May 20, 2002MOTORSPORTS PAGE
SACRAMENTO (AP) The massive golden-domed California capitol building looming above, four of motocross' biggest names sat at a table with microphones on a pleasant spring afternoon.
As they talked about the upcoming outdoor season in front of more than 100 fans and a handful of politicians in black suits, Ryan Dungey, Ryan Villopoto, Chad Reed and Trey Canard were nearly close enough to touch shoulders.
If the wild Supercross season is any indication, there probably won't be much separation once they hit the throttle when AMA Motocross kicks off its 40th season at historic Hangtown on Saturday.
"Supercross was a little surprising at moments, some weird things happened," said Dungey, the defending outdoor champion. "Outdoor is going to be another tough championship."
Dungey became the first rider to sweep the Supercross and motocross titles as a rookie a year ago, completing a rapid rise to the top of his sport. He did it, though, with former champions James Stewart and Chad Reed, along with Villopoto, out with injuries.
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With those three back for Supercross this year, the sport had one of its closest finishes ever, a wild 18-race ride that included five riders winning races and five lead changes in the season points standings.
Villopoto closed it out by finishing third at Las Vegas two weeks ago, capturing his first 450-class title just a year after a horrific crash left his right leg mangled and the cartilage in his sternum scrambled.
Reed, a two-time Supercross champion, finished second in the points, just four points back, and Dungey was right behind him in third. Stewart, a two-time champion himself, finished fourth and Canard, a rising star on the circuit, was fifth despite breaking his leg during testing last month.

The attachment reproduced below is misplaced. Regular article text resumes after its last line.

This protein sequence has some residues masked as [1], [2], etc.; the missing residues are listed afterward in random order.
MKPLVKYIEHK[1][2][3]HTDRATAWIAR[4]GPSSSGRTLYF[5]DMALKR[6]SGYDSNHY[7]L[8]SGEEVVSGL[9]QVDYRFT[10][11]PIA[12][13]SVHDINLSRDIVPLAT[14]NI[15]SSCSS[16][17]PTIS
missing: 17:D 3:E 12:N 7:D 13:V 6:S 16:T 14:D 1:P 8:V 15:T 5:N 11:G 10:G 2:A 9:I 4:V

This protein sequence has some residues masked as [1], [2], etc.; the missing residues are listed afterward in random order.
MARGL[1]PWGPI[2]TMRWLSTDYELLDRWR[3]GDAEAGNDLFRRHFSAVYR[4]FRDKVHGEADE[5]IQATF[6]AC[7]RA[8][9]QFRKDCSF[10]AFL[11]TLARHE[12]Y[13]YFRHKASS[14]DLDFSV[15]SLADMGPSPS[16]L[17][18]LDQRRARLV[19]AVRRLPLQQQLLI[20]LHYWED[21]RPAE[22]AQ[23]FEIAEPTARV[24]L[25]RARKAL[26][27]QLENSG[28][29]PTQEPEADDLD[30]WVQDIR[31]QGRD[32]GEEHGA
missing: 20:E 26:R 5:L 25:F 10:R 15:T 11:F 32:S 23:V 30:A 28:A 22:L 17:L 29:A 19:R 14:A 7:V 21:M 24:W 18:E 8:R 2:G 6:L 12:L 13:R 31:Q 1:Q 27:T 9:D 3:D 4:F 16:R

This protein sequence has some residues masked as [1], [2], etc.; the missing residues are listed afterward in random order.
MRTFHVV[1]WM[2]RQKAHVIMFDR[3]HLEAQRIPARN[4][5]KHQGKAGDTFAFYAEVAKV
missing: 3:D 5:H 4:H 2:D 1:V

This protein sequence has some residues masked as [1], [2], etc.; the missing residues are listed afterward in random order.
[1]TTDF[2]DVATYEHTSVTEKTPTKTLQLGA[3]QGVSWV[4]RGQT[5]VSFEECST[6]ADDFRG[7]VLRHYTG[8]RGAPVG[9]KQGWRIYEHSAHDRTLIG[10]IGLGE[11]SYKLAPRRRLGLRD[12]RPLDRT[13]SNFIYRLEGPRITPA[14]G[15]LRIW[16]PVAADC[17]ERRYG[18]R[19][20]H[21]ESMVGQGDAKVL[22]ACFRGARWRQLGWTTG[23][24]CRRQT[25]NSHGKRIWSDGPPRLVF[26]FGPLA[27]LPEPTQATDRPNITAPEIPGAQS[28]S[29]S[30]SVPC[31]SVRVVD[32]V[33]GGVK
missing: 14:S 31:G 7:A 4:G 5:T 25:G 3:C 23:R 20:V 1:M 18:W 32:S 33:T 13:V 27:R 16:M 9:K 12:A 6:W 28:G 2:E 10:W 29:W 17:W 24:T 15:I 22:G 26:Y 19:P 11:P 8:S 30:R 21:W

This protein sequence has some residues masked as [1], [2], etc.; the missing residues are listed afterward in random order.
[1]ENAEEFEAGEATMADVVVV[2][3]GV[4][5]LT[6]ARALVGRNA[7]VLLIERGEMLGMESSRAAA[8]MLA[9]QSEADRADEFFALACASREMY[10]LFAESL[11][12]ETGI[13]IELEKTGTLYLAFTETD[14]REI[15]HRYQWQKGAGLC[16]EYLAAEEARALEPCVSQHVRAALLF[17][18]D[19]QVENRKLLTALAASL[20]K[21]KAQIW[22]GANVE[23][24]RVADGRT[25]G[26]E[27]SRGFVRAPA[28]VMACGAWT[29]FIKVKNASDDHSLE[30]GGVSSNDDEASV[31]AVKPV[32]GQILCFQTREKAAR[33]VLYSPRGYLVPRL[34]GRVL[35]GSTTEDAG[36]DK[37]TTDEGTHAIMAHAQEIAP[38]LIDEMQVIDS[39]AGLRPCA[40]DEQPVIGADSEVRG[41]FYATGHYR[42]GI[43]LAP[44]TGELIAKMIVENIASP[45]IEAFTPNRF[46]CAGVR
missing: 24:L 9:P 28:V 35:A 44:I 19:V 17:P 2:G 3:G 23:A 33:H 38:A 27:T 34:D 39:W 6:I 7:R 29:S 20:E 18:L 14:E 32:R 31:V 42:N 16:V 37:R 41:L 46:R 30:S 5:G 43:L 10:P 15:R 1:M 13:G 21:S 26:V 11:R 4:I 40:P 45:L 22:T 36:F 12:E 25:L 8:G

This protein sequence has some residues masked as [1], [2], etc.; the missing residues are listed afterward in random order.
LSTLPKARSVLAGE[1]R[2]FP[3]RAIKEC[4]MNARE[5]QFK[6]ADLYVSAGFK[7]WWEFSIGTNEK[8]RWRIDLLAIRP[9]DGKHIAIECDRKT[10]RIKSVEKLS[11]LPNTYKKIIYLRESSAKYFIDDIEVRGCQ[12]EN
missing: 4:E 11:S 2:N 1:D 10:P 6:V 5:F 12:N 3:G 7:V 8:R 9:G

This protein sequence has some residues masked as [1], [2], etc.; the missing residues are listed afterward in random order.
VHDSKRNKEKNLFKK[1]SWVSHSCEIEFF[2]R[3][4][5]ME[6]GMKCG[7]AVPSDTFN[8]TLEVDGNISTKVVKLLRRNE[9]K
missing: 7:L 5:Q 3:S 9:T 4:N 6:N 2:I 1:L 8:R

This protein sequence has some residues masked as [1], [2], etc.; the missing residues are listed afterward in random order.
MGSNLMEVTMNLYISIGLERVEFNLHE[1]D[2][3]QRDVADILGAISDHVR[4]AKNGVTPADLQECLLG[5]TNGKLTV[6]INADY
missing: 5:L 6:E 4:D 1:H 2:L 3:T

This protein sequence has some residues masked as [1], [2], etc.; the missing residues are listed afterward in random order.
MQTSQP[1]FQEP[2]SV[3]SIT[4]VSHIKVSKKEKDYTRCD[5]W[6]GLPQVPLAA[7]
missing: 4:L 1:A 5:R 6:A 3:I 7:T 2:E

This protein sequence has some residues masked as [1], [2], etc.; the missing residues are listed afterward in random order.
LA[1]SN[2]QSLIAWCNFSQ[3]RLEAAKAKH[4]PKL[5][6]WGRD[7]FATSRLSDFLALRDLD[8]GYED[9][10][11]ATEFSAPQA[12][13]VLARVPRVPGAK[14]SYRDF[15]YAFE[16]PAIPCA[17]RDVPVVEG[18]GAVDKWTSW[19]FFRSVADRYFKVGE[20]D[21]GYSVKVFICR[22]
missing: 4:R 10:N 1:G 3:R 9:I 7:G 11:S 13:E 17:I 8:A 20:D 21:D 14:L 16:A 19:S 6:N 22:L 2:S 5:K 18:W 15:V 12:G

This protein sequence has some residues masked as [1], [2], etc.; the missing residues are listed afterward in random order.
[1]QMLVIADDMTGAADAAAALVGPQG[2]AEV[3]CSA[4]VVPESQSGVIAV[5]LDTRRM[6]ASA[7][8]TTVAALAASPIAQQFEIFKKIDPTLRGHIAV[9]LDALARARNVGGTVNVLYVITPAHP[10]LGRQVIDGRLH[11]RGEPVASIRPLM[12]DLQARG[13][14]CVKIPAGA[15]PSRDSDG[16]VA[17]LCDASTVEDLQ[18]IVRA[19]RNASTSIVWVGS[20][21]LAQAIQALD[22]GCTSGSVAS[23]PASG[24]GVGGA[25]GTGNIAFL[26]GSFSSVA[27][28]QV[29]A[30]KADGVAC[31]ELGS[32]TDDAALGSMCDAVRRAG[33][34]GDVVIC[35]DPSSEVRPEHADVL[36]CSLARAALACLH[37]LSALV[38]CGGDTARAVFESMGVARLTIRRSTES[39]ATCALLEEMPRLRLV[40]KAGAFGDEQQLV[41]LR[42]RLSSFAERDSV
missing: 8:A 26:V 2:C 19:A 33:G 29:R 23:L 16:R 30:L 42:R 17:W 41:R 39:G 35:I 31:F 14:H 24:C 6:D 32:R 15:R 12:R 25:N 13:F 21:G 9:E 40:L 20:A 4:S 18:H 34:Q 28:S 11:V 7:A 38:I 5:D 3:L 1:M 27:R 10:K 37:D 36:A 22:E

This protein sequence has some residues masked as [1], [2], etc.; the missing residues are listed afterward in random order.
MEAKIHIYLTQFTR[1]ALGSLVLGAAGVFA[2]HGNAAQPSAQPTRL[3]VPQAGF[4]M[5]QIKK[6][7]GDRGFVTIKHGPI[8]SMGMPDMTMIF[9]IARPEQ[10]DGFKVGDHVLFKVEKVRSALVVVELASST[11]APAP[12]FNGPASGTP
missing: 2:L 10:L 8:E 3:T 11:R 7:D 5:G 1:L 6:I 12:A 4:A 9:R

Canard will be out until later in the season, but the rest of the champions are revved up and ready to go as motocross moves from the stadiums to the massive outdoor tracks.
It starts with Hangtown, an AMA original hosting its 43rd race near the foothills of the Sierra Nevadas. One of the most demanding courses on the circuit, Hangtown will give the riders a tough initial test with just one weekend off after finishing Supercross.
"It's a track where starts are important," Reed said. "It's choppy, it's fast, it's a difficult race track to master. I think we all come in as prepared as best we can, but it's the first race of the season, we're straight off Supercross and throughout the weekend we're all going to struggle at some point in time."
Villopoto will be considered the favorite coming off his impressive Supercross run.
The 22-year-old from Fontana, Calif., opened up the 2010 Supercross season strong, winning seven races, but suffered a horrific crash at St. Louis that broke two bones in his right leg and knocked him out of the outdoor season.
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Determined to finish his climb to the top, Villopoto put in grueling hours of rehabilitation to get back in shape, work that paid off with wins in his first two races back, at Anaheim, Calif., and Phoenix to open the Supercross season. He finished with a series-high six wins, capping it with his first title not far from the glitz of The Strip.
"The Supercross season is so long and we have one week off and roll right into the outdoor season, so there's not much time off," Villopoto said. "But I think we're all ready, we're all prepared and will have the same goal."
Getting to that goal won't be easy, as the Supercross season showed.
With everyone healthy and Canard up from the 250 class, the Supercross season was a tight race from the start, one where a single gaffe was enough to put riders in a deep hole.
Villopoto had one in Jacksonville, where he inexplicably missed qualifying for the main event. Dungey was derailed by a slipped chain at the second Anaheim race.
Reed, running his own team for the first time, had trouble at the two Texas races. Stewart, known for either crashing or winning, did both, getting five wins to go with three crashes, not to mention an arrest for impersonating a police officer.
The move outdoors is the start of new season, but the premium on staying consistent will continue.
"You throw away a race or 25 points, you're going to have your work cut out to get it back," Dungey said. "You try to make it easy on yourself. The goal is to win races and try to win a championship, and you can't do that if you're in the back, getting bad starts, losing points here and there. There's a lot of great guys out there, so you can't throw away points like that."